# Python sum of multiples of some numbers in a range

I saw the Project Euler challenges online and I decided to code out a few. The first challenge involved finding the sum of multiples. So I decided to have my code be able to find the sum of multiples for any given range, and for any amount of natural numbers.

My code allows a user to input as many natural numbers as they want and then set the range of multiples that user wants to sum and then sum those multiples.

I just wanted any input on if there's a more efficient way of doing this.

def main():
# Initialize variables
multiples = []
sums = []
i = 0
integers = 1

# Detemines the number of multiples from user
while True:
try:
num_mul = int ( input ( 'How many multiples are you using in total?: ' ) )
break
except ValueError as e:
print ( e )

# Takes multples and store in list
while True:
try:
for y in range ( num_mul ):
multiples.append ( int ( input ( 'Please input your No.{} integer here: '.format(integers) ) ) )
integers = integers + 1
break
except ValueError as e:
print ( 'Integer Values ONLY' , e )

# determine the start and stop of the range from user
while True:
try:
start = int ( input ( 'Start of range: ' ) )
stop = int ( input ( 'End of range: ' ) ) + 1
break
except ValueError as e:
print ( e )

# Figures out the multiples of the numbers given between the start and end range
while i < len ( multiples ):

for k in range (start, stop ):
if (k % multiples[i]) == 0:
sums.append(k)
else:
continue

i = i + 1  # increments through the list values by 1

x = sum(set(sums))  # Gets rid of duplicated values and sums the list of values

print ( 'Your SUM total is {}.'.format ( x ) )

if __name__ == "__main__": main ( )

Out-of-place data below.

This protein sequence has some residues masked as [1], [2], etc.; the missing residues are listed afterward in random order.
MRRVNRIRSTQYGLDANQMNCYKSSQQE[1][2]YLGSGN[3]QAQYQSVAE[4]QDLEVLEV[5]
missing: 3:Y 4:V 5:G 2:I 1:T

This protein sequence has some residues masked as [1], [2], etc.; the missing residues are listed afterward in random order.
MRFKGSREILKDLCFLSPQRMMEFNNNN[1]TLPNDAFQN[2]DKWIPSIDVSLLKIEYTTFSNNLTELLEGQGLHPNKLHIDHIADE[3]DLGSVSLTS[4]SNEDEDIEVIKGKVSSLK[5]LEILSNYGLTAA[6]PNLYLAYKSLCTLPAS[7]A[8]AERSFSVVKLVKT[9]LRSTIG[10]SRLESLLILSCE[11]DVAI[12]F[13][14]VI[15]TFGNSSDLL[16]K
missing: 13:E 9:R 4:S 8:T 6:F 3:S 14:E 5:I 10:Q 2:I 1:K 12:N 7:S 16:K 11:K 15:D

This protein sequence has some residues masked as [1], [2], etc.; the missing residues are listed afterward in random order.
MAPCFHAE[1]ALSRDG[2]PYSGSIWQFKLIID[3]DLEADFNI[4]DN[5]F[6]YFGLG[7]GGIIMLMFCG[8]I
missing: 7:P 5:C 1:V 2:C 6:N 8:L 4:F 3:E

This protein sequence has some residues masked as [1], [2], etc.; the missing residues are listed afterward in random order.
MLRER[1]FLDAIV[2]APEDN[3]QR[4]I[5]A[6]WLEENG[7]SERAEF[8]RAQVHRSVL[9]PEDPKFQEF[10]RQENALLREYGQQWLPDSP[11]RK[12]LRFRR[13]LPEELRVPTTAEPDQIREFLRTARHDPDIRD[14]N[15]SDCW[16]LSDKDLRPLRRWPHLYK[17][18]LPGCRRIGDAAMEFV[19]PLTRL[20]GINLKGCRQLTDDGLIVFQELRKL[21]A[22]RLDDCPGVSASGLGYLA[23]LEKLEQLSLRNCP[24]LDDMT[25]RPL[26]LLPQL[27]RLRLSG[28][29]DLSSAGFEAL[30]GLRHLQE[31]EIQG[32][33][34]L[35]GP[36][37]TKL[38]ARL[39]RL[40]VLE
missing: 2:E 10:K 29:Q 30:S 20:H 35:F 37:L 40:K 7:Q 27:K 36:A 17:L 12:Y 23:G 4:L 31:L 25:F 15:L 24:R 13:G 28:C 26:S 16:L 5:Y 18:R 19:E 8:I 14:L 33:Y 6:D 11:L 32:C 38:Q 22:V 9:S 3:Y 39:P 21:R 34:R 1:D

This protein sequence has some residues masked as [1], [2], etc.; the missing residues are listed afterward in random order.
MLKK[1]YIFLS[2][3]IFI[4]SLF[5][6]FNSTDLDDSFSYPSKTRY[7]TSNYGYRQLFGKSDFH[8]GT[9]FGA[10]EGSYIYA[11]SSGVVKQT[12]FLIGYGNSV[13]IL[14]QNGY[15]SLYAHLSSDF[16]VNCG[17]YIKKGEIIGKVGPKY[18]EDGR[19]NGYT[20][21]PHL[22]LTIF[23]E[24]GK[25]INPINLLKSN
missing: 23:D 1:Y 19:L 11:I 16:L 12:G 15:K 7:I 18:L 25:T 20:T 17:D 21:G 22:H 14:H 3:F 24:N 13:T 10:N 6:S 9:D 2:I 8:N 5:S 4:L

there is some room for improvement here, I tried to adapt a bit your solution without changing it a lot, to make it a bit less repetitive and more understandable

Will explain you some steps :)

First of all, you are reading the input from the user on a few places, always in the same way, asking for input again unless an integer is provided. To avoid repetition, this functionality can be extracted into a function

def read_integer(input_message):
while True:
try:
number = int(input(input_message))
return number
except ValueError:
print('Integer Values ONLY')


You just pass the message you want to appear on screen and it will ignore all non integer values, asking for input again

### Reuse of variables

Sometimes, you can use same variable for different purposes.

In order to read input in a loop, you can use the same variable that is introduced in the loop as an index, avoiding the creation of the new variable integers only for that

So this code

integers = 1
for y in range ( num_mul ):
multiples.append ( int ( input ( 'Please input your No.{} integer here: '.format(integers) ) ) )
integers = integers + 1


Can be reduced to

for y in range ( num_mul ):
multiples.append ( int ( input ( 'Please input your No.{} integer here: '.format(y+1) ) ) )


### Avoid unnecessary code